Shelters full of canned goods? Stockpiles of weapons for shooting mutant cockroaches? In a post-nuclear fallout scenario, all these considerations are secondary. What you really need is a reliable Geiger counter, a device which allows you to measure the radiation level of areas and substances. And a team of
mad scientists at the Helmholtz Research Center in Munich have provided one for anybody who's got an Android phone handy. All you need is a piece of black tape and either $4.49 or $5.00 for the light and pro versions of the Radioactivity Counter app. Yes, this really works.
But how? The app uses the sensor on the front or rear camera of your phone as a radiation detector. It's not a true Geiger counter (unless your phone has a helium-filled glass tube we don't know about), but it measures the radioactive interference that can be seen on the sensor when no light enters from the lens. The app measures non-light sources of energy from everything from a tiny and harmless radioactive chip to a full-on blast of gamma rays from a lab machine - the stuff that Stan Lee's dreams are made of.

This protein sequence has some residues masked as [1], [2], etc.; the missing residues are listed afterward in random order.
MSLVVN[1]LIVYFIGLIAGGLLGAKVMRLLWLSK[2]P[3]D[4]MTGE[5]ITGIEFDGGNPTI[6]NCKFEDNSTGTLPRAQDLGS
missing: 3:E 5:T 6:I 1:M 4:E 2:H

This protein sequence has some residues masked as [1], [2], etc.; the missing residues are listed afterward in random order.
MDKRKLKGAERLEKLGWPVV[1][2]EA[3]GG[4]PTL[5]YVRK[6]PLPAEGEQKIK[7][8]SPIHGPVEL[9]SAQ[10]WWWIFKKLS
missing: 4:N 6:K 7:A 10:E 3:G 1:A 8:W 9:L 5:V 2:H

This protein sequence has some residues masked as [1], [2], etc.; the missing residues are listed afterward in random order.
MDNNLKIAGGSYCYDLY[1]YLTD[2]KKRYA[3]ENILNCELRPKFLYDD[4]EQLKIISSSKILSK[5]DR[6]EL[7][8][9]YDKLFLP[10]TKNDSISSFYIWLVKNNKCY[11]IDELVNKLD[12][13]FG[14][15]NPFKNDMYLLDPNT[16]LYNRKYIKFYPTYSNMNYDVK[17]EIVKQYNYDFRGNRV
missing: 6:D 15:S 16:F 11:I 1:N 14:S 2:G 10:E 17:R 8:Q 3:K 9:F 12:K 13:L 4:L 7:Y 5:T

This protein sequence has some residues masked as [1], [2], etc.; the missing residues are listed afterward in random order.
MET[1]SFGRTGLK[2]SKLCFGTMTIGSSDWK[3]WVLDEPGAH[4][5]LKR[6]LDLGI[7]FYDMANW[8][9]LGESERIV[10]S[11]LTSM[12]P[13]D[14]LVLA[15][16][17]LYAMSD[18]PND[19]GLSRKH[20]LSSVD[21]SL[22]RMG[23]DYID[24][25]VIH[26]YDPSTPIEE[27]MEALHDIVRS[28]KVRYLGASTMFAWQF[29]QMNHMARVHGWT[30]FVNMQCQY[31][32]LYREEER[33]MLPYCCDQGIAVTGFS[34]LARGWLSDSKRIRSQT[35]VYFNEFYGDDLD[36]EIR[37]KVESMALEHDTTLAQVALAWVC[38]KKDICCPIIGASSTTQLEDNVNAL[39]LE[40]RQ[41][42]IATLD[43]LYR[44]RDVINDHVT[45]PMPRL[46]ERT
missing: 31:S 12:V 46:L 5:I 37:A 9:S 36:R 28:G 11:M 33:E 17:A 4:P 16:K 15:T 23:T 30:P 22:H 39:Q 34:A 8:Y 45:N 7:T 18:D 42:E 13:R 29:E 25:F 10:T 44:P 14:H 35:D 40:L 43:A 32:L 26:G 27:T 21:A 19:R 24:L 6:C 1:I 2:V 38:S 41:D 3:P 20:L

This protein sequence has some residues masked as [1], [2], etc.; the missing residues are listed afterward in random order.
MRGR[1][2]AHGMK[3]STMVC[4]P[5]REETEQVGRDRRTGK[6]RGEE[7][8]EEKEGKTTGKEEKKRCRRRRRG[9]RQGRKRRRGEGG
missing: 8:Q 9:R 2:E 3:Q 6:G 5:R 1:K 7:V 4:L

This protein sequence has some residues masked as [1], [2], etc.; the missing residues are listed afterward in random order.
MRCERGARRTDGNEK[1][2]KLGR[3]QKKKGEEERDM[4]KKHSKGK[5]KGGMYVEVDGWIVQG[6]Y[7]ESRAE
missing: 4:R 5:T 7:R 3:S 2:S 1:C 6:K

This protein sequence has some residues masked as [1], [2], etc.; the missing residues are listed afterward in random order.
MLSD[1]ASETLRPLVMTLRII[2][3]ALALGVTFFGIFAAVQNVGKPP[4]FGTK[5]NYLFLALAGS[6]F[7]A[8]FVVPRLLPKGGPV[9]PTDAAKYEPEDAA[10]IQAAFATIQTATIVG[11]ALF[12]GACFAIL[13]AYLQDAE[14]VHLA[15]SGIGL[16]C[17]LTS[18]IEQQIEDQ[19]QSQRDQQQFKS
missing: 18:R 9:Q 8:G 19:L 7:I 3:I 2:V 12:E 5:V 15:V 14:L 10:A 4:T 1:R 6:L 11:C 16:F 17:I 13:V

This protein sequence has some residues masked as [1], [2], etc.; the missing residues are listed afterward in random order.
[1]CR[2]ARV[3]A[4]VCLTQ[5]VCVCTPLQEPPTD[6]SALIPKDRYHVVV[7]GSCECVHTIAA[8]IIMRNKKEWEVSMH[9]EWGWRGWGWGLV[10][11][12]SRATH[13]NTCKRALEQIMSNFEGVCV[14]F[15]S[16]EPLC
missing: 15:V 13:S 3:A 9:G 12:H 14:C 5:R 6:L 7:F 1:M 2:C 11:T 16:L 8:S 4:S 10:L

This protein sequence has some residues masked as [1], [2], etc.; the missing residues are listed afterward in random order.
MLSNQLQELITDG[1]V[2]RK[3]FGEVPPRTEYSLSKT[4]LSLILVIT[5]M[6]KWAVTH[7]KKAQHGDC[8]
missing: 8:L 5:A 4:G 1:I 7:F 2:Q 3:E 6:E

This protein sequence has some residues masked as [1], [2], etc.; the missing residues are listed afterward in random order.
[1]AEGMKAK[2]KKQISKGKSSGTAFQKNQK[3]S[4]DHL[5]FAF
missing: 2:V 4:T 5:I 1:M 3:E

Below: lots of Android phones getting lethal doses of radiation. They may turn into gigantic sentient killer robots... but more likely, they'll just stop working after a while.
The video above shows how the app works and its surprising sensitivity. The developers created the Radioactivity Counter after the Fukushima Daiichi power plant disaster last year, as a method of quickly getting "Geiger counters" into the hands of hundreds of thousands of citizens, who can then be informed about areas and resources that need to be avoided without relying on conventional media. The full version allows for viewing and saving of data in more modes. but otherwise operates the same way.